He ex­plained that the EU has some 2,000 PDOs for na­tive Euro­pean prod­ucts, but that only 200 of those have been ac­cepted or ver­i­fied in third coun­tries. Cyprus will have to se­cure the Euro­pean PDO first and then in­clude ‘hal­loumi’ in all fu­ture EU trade talks with other coun­tries, in­clud­ing the US which is fight­ing a bit­ter bat­tle for cheese and wine prod­ucts, mostly with France and Italy.

The min­istry of­fi­cial said that since 2011, when ex­ports stood at 55 mln euros, of which 42 mln to EU mar­kets and 13 mln to third coun­tries, ex­ports rose 11% to 61.5 mln in 2012

that the PDO


is and up 20% to an es­ti­mated 77 mln in 2013. At this rate, Fi­nan­cial Mir­ror es­ti­mates place 2014 ex­ports at 85-90 mln euros. The big­gest mar­ket for Cypriot hal­loumi is the U.K., that ac­counted for 25.4 mln euros last year, fol­lowed by Swe­den (11.3 mln), Ger­many (6.7 mln) and Aus­tralia (5.2 mln).

The Rus­sian em­bargo on EU and Cyprus pro­duce is not ex­pected to af­fect hal­loumi, as ex­ports of the tra­di­tional Cypriot cheese are es­ti­mated at about 150,000 euros a year.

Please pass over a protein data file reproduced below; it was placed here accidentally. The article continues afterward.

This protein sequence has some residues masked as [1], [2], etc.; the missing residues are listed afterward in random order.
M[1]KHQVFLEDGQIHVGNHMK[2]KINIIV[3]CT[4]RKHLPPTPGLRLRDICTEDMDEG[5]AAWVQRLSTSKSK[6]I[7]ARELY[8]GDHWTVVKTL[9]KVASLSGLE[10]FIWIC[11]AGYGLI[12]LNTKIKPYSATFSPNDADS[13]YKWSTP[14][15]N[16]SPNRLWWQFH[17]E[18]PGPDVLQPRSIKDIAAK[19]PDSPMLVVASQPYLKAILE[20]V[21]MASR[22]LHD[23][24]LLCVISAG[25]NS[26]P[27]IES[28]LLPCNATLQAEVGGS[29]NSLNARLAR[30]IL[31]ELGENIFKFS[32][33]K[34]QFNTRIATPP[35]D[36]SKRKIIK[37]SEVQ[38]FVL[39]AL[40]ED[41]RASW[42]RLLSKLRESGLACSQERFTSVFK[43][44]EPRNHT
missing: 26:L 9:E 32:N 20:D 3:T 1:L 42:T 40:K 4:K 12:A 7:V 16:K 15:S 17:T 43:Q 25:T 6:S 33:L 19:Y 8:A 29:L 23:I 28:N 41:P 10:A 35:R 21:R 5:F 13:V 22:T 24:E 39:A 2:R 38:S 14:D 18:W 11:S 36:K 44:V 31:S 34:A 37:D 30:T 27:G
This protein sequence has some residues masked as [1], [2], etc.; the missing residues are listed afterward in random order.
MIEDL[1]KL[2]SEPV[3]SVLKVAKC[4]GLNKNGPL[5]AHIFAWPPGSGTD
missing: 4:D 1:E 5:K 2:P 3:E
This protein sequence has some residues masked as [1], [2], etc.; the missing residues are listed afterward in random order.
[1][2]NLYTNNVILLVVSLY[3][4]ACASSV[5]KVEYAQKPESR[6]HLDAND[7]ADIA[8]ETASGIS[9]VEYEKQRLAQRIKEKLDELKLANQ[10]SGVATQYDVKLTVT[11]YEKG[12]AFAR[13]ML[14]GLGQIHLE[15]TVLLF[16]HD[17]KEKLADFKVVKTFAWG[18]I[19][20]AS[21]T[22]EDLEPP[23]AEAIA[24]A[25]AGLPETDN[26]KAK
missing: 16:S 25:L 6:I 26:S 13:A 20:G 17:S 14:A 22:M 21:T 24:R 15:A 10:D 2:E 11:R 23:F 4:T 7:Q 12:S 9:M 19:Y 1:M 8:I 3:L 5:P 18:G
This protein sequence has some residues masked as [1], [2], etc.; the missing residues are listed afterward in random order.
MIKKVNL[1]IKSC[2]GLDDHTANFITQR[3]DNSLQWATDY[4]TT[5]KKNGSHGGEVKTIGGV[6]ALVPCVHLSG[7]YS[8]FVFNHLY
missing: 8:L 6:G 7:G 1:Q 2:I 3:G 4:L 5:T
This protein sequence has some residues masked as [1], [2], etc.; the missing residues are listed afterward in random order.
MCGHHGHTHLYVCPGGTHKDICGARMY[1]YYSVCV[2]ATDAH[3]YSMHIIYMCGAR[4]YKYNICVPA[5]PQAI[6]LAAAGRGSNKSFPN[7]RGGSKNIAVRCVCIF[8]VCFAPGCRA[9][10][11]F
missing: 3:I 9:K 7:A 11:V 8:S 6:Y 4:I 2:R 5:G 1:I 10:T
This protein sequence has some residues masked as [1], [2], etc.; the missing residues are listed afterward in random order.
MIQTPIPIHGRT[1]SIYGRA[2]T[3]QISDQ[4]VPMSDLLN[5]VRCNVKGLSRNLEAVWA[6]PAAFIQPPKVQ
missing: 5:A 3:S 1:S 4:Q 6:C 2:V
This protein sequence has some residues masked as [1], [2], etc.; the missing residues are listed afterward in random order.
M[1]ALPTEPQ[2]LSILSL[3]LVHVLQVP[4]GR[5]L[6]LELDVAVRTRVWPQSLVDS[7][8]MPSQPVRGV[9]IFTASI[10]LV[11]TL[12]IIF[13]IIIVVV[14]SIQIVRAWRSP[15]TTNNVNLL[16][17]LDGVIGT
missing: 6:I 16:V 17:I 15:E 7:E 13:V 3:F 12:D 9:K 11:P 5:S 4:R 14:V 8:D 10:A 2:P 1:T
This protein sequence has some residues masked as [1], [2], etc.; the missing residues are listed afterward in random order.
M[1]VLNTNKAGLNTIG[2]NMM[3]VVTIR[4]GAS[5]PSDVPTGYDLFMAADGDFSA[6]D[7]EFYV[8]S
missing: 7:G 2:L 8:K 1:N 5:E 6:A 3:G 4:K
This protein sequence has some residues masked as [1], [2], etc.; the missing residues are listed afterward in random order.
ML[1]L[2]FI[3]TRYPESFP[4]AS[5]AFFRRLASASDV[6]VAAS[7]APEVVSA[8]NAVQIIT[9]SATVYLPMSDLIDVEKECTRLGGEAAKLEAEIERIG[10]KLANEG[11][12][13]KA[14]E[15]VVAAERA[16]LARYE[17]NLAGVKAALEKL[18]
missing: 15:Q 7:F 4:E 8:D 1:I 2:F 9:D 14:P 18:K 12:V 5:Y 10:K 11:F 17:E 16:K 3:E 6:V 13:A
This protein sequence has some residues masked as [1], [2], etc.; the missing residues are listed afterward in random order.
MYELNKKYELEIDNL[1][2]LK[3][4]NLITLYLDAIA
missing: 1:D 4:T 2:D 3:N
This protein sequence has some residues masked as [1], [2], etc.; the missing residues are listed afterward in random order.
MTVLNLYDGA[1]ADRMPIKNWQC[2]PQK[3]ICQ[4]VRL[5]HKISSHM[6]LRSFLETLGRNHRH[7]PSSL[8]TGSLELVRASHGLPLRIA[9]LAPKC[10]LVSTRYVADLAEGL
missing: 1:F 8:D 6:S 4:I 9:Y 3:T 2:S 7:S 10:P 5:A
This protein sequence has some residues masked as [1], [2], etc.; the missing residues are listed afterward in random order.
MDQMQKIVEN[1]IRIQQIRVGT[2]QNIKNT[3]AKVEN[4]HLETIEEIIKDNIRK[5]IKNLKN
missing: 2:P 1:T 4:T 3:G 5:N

“The good thing is that Rus­sians con­sume a lot of our hal­loumi when they are on hol­i­day in Cyprus,” the min­istry of­fi­cial said.

Lo­cal con­sump­tion is es­ti­mated at EUR 27 mln a year.

In July, Agri­cul­ture Min­is­ter Kouyialis an­nounced that Cyprus had filed an ap­pli­ca­tion to the Euro­pean Com­mis­sion to se­cure a PDO cer­tifi­cate for hal­loumi, paving the way for the com­mer­cial pro­tec­tion of the brand.

He had ini­tially said that the Com­mis­sion would need 14 months to re­view and grant its fi­nal ap­proval, but the re­cent em­bargo on all EU prod­ucts has al­lowed him to push to ex­pe­dite the decision.

Kouyialis said that ac­cord­ing to the ap­pli­ca­tion, hal­loumi will have to be made of at least 50% goat or sheep milk or a mix­ture of both, with or with­out cow’s milk.